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Ruth Benedict’s Ethnography of Pueblo Culture, Patterns of Culture, and Leslie Marmon Silko’s novel Ceremony - Response Piece – Silko & Benedict As noted in the response by Janet Tallman, there are three main themes concerning Ruth Benedict’s ethnography of Pueblo culture, Patterns of Culture, and Leslie Marmon Silko’s novel Ceremony. Both detail the importance of matrilineage, harmony and balance versus change, and ceremonies to the Pueblo Indians. It is important to note that Silko gives the reader a first-hand perspective of this lifestyle (she was raised in the Laguna Pueblo Reservation), while Benedict’s book is written from a third-person point of view....   [tags: essays research papers] 2351 words
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in Ngugi’s A Grain Of Wheat, and in Silko’s Ceremony - ... During this period, he was able to see things as they truly were. He was now able to understand the answer to suffering. His understanding to the root to suffering was greediness, selfishness and stupidity. He decided that he would teach his followers that if mankind could just be rid of these negative emotions and actions, they could very well live a life of happiness. According to the Dalai Lama translated in book written by Thupten Jinpa, his Holiness wrote (Jinpa, 2005). According to Buddhism, compassion is an aspiration, a state of mind, wanting others to be free from suffering....   [tags: philosophy. religion, meditation] 1265 words
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Rituals of Transition Is Our Right of Passage Through Life - ... . . It is through the initiation rite that the man of traditional societies comes to know and to assume this image (of himself). (Eliade, 1958, p. ix)” (4) Ceremonial rituals are found in all societies to mark the crossing of an individual or group to a new status or position in the community in which they live. Celebrations of these events are marked with everything from great jubilee to subdued acknowledgement of the journey. Rites of passage are compartmentalized into three different stages by as indicated by Van Gennep....   [tags: phases, culture, ceremony] 747 words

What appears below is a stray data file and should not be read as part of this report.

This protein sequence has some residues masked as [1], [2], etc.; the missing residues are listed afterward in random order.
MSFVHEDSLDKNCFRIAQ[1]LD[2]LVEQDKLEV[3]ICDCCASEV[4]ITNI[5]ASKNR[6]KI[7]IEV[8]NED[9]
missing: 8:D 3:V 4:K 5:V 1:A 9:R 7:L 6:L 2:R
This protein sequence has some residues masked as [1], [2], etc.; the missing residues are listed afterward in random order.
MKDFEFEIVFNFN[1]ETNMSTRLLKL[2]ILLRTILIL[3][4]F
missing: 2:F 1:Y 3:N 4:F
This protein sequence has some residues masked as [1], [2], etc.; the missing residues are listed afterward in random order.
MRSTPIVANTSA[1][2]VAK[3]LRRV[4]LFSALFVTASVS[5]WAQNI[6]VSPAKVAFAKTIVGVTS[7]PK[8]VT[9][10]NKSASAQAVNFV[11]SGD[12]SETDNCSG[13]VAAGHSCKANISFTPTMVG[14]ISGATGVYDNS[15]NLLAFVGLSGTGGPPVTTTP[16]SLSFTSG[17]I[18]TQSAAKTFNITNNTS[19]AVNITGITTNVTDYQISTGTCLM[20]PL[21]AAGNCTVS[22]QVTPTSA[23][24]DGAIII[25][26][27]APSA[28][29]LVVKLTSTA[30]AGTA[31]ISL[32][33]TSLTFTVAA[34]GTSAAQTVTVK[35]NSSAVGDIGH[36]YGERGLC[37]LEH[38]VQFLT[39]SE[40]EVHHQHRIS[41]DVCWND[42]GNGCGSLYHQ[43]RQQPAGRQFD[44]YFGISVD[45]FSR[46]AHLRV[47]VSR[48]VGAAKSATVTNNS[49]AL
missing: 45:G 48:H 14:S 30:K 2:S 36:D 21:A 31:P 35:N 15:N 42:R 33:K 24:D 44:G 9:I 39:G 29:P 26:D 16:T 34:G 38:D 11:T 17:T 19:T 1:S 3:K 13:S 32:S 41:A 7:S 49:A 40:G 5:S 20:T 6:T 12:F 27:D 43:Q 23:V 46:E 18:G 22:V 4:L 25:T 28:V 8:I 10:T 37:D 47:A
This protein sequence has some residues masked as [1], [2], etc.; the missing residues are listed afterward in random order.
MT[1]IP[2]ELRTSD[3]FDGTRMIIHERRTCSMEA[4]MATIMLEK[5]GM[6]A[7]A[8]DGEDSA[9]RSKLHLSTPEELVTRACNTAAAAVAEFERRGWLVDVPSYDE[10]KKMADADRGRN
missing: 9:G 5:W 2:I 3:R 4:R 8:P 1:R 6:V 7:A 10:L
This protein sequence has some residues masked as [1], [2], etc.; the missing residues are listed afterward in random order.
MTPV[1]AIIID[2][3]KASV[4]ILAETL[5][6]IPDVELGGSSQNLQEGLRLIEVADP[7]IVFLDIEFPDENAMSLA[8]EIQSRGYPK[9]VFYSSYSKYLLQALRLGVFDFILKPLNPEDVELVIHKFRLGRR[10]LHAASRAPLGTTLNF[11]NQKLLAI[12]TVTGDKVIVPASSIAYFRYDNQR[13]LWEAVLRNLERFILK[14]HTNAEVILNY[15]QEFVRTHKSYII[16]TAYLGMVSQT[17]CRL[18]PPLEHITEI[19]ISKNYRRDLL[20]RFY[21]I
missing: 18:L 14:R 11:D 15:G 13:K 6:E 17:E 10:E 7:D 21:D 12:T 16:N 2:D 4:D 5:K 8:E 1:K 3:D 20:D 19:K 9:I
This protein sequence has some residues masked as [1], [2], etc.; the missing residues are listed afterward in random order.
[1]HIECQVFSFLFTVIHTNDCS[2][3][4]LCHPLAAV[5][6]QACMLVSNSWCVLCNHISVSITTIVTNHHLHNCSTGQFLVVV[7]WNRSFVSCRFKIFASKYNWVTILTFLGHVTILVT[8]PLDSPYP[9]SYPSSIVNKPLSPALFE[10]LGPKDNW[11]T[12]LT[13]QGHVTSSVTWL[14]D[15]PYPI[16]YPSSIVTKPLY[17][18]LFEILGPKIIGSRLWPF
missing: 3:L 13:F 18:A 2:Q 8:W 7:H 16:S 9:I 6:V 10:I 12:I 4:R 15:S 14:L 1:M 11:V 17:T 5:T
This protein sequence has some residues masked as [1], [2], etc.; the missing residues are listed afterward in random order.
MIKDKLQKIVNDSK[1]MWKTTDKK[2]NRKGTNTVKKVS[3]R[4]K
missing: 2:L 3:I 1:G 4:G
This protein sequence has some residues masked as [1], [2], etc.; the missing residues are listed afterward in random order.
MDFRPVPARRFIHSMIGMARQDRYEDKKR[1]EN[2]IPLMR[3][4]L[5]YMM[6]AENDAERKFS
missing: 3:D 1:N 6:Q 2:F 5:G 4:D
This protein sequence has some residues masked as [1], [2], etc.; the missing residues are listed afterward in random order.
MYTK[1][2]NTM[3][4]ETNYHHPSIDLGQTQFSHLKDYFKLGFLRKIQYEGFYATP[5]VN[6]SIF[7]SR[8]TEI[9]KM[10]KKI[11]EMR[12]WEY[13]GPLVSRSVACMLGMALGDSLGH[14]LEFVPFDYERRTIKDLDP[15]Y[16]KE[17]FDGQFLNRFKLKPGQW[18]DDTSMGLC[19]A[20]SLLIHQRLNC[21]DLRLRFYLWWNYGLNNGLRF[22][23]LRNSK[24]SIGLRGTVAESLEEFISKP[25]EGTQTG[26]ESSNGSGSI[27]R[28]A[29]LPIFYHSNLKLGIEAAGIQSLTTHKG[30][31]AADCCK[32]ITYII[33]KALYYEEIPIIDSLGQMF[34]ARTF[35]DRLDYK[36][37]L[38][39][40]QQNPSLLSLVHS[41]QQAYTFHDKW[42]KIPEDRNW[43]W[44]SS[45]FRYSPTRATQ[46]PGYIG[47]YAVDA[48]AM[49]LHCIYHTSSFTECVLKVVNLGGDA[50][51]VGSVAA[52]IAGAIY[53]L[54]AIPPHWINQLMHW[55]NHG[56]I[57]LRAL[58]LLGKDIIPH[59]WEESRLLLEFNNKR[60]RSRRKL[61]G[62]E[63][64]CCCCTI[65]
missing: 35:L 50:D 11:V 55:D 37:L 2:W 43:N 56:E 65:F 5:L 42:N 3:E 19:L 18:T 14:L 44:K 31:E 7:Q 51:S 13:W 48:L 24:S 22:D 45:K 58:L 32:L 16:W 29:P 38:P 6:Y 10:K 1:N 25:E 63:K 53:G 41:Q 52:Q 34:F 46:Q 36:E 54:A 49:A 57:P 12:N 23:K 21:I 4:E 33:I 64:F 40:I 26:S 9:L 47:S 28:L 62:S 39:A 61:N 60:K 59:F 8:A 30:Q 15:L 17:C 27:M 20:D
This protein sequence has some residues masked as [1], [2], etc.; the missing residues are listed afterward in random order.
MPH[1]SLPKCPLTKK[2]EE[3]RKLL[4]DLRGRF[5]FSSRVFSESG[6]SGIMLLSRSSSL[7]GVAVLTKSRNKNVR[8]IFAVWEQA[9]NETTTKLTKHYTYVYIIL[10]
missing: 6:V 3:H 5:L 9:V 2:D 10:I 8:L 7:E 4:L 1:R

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Day to Day Life During the Middle Ages - ... Most peasants worked on the land, hence why it was such a vital workforce throughout villages and towns. They lived in communities with vast land used for farming, which was not simple to do successfully due to the lack of technology and tools available. Peasants did not own the farms they worked on, it was owned by lords which were referred to as manors. However because of their sense of community, villagers often assisted each other with work to finish the required amount of daily farming....   [tags: religious, ceremony, feudal system] 986 words
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Ritual Use of Cacao in Maya Civilization - ... By around AD 250 (the Classic period), the lowland Maya flourished in major cities (Uxmal, Kabah, Chichén Itzá, and Copán), developing their art, architecture, and writings (hieroglyphs), where the Maya depicted ritual activities in which cacao was present (Coe and Coe 1996). After AD 600, during the Late Classic period, tall ceramic cylinders were in use as containers for cacao, as well as for the preparation of the frothy, chocolate drink that was so desired by the Maya elite (Coe and Coe 1996)....   [tags: ceremony, religion, feasting] 1897 words
(5.4 pages)
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History and Function of the Bar Mitzvah - Judaism is one of the oldest religious practices all over the world. It literally gave a start to two the most popular religions nowadays: Islam and Christianity. It seems that everybody must be familiar with the basics of this religion, though it is not true. The majority of people know only a few attributes or ceremonies that Judaism is using until modern times, such as Menorah (the candelabrum with seven branches), Star of David (traditionally known as the symbol of Judaism) and, let’s say, the Bar Mitzvah ceremony....   [tags: Jewish Religion and Culture]
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The Significance of a Bar Mitzah - Judaism is one of the oldest religious practices in the world. It gave a start to two the world's most popular religions: Islam and Christianity. It seems that everybody must be familiar with the basics of this religion, though it is not true. The majority of people know only a few attributes or ceremonies that Judaism is using until modern times, such as Menorah (the candelabrum with seven brunches), Star of David (traditionally known as the symbol of Judaism) and, let’s say, the Bar Mitzvah ceremony....   [tags: Jewish Culture and Symbolism]
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Religious Traditions of Weddings - Weddings are a very joyous occasion, not only for the bride and groom , but also for their friends and family that get to join in the celebration. A wedding allows two people who are in love to legally join together and spend their lives together, serving one another in devoted infatuation. It is also a way to show their love to the world and truly enjoy being with each other. Most wedding ceremonies revolve around the traditions of a certain religion, and each religion has its own way of conducting such a ceremony....   [tags: Religion ]
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1915 words